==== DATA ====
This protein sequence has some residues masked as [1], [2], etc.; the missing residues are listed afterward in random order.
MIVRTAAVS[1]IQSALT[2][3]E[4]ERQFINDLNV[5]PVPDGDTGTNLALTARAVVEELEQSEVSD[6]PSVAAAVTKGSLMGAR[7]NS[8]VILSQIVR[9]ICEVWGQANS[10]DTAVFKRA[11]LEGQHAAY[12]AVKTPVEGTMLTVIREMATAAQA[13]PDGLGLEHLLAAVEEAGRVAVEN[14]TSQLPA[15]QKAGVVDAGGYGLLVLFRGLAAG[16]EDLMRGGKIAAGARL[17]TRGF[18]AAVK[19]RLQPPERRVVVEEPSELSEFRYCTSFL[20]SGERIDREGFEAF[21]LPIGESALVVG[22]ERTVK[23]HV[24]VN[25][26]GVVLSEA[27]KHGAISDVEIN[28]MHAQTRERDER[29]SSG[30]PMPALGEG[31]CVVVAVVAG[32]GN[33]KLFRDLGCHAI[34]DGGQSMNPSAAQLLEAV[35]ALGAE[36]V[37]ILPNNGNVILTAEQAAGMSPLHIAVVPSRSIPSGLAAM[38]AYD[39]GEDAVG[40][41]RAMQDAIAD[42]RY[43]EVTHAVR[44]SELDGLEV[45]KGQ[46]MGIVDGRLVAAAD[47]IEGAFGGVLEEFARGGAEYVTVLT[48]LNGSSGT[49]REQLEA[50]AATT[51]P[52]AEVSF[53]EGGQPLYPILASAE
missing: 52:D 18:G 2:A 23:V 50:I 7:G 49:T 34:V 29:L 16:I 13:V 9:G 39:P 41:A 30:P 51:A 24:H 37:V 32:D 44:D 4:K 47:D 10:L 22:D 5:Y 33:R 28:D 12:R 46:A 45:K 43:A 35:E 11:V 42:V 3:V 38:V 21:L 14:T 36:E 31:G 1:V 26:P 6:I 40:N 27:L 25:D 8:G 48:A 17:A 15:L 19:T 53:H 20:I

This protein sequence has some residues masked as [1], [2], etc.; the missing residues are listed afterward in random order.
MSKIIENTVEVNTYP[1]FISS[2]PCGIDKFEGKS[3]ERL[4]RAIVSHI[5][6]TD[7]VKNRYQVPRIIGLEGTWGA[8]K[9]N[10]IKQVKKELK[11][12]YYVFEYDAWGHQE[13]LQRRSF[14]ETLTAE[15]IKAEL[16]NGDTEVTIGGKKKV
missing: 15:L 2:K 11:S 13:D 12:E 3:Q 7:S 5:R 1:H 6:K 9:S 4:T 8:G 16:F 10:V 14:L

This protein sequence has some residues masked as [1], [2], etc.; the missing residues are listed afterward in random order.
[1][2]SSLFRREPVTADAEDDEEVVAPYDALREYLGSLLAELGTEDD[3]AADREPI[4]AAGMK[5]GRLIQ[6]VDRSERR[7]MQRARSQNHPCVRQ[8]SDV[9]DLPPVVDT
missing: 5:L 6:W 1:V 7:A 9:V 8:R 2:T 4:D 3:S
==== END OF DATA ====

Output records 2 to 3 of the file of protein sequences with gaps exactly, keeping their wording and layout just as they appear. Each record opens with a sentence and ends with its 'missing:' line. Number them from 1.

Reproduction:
This protein sequence has some residues masked as [1], [2], etc.; the missing residues are listed afterward in random order.
MSKIIENTVEVNTYP[1]FISS[2]PCGIDKFEGKS[3]ERL[4]RAIVSHI[5][6]TD[7]VKNRYQVPRIIGLEGTWGA[8]K[9]N[10]IKQVKKELK[11][12]YYVFEYDAWGHQE[13]LQRRSF[14]ETLTAE[15]IKAEL[16]NGDTEVTIGGKKKV
missing: 15:L 2:K 11:S 13:D 12:E 3:Q 7:S 5:R 1:H 6:K 9:S 4:T 8:G 16:F 10:V 14:L

This protein sequence has some residues masked as [1], [2], etc.; the missing residues are listed afterward in random order.
[1][2]SSLFRREPVTADAEDDEEVVAPYDALREYLGSLLAELGTEDD[3]AADREPI[4]AAGMK[5]GRLIQ[6]VDRSERR[7]MQRARSQNHPCVRQ[8]SDV[9]DLPPVVDT
missing: 5:L 6:W 1:V 7:A 9:V 8:R 2:T 4:D 3:S